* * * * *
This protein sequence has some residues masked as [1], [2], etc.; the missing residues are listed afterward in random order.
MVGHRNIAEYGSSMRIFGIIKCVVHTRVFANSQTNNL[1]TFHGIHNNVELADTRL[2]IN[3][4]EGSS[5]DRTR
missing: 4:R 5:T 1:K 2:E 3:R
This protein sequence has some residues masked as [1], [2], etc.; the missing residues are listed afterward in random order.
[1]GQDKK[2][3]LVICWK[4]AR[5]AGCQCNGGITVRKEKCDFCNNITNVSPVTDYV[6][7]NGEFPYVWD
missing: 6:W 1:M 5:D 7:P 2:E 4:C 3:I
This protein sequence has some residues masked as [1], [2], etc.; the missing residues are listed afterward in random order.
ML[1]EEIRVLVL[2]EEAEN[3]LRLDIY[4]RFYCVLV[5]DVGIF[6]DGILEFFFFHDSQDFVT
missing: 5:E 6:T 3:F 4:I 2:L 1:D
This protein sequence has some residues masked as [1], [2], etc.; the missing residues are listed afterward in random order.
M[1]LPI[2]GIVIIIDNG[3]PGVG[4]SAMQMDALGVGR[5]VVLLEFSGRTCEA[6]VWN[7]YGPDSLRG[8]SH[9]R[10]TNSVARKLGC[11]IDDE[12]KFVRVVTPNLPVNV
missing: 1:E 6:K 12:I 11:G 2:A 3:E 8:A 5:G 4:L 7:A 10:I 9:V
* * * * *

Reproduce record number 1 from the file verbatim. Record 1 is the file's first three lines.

This protein sequence has some residues masked as [1], [2], etc.; the missing residues are listed afterward in random order.
MVGHRNIAEYGSSMRIFGIIKCVVHTRVFANSQTNNL[1]TFHGIHNNVELADTRL[2]IN[3][4]EGSS[5]DRTR
missing: 4:R 5:T 1:K 2:E 3:R